Dec. 15 (UPI) -- The separation of Britain from the European Union can enter its second phase, European Council President Donald Tusk announced on Friday.
Tusk made the statement, acknowledging that first-phase "divorce issues" like financial liabilities and citizens' rights were successfully resolved. The second phase is expected to see negotiation on the long-term conditions of the relationship between Britain and the EU. European Commission President Jean-Claude Juncker said the next step in the process will be "significantly harder."
British business organizations welcomed the shift to the next phase, which will include the framework for a trade deal.
"It is our collective view that the transition period must now be agreed as soon as possible, to give businesses in every region and nation of the United Kingdom time to prepare for the future relationship. Further delays to discussions on an EU-U.K. trade deal could have damaging consequences for business investment and trade, as firms in 2018 review their investment plans and strategies," a message collectively sent by five British trade organizations read in part.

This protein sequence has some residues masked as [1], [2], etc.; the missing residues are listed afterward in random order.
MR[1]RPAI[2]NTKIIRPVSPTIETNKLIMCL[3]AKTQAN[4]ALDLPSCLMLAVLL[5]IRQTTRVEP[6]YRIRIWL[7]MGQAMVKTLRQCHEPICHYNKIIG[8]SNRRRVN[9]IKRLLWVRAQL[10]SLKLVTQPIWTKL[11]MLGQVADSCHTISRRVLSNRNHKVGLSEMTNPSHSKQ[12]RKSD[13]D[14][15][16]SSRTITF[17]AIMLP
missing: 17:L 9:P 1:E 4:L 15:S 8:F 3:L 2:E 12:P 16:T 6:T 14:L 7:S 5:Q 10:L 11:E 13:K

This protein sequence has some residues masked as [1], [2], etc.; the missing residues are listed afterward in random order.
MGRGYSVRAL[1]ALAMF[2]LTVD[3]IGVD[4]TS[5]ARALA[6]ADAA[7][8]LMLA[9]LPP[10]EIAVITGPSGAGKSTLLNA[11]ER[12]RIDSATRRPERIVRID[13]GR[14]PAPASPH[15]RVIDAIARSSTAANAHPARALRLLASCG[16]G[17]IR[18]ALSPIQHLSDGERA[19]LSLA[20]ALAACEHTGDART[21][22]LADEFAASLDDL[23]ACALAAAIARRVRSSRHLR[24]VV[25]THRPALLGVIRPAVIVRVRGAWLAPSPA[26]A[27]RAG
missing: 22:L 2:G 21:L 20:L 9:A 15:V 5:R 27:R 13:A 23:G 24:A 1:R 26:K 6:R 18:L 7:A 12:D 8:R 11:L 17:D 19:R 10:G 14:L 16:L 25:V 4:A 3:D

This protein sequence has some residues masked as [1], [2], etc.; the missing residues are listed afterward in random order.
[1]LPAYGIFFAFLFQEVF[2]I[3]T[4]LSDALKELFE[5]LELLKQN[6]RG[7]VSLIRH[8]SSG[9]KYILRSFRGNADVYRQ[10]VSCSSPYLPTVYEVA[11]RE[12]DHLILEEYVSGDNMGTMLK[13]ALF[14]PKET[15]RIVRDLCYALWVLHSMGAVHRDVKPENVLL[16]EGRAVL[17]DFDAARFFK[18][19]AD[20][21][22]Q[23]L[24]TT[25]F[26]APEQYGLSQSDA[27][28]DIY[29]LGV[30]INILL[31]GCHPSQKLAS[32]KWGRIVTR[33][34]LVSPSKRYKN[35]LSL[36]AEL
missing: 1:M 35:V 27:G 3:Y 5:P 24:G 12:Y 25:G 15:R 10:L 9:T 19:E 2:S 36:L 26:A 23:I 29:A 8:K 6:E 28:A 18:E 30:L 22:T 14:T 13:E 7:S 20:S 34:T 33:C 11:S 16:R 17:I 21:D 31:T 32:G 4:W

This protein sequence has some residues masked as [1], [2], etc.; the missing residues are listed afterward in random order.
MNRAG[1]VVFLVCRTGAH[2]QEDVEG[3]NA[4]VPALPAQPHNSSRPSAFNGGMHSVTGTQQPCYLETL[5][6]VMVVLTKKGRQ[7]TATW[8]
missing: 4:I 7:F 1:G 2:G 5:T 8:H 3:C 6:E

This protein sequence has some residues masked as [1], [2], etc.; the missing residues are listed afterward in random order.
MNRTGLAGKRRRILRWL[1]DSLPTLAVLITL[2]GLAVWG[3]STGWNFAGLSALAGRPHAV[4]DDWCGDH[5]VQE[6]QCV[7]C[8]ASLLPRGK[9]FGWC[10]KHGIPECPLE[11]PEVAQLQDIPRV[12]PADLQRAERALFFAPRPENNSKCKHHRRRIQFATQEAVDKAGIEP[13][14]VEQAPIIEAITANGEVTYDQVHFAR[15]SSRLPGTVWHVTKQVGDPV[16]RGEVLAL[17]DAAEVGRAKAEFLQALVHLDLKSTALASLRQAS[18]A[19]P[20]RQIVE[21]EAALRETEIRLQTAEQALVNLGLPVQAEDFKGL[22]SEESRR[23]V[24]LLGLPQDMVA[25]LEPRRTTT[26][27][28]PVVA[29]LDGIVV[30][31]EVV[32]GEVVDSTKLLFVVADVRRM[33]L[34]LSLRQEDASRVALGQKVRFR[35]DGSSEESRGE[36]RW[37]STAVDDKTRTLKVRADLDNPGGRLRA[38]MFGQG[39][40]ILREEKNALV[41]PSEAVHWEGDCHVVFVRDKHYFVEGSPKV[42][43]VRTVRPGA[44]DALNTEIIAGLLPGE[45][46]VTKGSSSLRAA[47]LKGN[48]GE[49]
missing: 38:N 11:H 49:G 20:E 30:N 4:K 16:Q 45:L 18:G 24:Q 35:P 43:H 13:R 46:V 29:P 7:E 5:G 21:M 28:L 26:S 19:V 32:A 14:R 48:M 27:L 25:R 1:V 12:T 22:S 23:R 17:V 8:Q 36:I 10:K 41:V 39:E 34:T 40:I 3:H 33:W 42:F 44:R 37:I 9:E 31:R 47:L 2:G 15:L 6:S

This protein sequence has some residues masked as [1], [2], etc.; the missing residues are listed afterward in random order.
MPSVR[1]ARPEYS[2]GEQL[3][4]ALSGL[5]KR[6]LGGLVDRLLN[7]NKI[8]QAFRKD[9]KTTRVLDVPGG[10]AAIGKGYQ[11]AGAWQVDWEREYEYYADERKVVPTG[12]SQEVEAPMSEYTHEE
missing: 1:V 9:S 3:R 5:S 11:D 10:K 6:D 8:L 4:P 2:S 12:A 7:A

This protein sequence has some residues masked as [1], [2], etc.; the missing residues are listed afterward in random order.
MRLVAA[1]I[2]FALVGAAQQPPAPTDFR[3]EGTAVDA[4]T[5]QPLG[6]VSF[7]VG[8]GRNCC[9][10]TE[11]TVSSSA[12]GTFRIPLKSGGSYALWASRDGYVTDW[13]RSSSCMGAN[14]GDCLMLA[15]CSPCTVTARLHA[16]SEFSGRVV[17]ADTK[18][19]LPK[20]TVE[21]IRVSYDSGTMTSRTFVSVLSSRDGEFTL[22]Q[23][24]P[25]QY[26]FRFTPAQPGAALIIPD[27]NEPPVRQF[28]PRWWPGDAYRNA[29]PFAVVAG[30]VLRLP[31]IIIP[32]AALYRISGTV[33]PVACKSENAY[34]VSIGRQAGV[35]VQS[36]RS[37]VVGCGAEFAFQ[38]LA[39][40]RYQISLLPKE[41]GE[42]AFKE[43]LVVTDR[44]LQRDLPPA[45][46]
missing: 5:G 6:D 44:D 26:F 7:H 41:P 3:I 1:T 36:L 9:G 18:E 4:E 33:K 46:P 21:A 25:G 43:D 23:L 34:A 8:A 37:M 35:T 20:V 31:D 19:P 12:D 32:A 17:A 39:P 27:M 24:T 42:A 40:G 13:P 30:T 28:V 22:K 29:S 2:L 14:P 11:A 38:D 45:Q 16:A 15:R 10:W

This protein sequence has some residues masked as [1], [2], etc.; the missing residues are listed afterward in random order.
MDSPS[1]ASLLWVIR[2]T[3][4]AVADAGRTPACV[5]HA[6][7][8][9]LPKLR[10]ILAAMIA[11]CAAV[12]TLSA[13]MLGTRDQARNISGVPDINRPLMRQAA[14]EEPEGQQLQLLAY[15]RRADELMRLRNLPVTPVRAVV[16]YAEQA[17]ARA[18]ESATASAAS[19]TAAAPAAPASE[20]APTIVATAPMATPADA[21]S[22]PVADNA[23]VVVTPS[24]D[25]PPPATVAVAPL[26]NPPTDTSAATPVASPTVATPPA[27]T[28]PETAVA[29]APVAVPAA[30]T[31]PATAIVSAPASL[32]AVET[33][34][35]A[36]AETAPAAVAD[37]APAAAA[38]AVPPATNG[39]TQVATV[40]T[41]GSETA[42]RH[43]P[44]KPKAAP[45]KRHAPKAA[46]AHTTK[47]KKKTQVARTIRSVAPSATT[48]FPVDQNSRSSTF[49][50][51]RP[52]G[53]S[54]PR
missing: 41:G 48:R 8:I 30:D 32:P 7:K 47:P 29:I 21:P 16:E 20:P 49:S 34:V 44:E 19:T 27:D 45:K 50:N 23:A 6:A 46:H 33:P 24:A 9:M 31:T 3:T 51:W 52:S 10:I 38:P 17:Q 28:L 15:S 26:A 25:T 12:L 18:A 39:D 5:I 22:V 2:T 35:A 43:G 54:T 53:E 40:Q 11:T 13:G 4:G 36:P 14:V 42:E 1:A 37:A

While talks regarding the transition could resume by next week, guidelines for trade negotiations will not be issued until March. The delay indicates that Britain will be expected to adhere to EU regulations until at least 2019 without any involvement in their design or enforcement.
British Prime Minister Theresa May will meet with her cabinet on Tuesday to discuss the country's vision for what it calls its "end-state" status after Britain leaves the EU.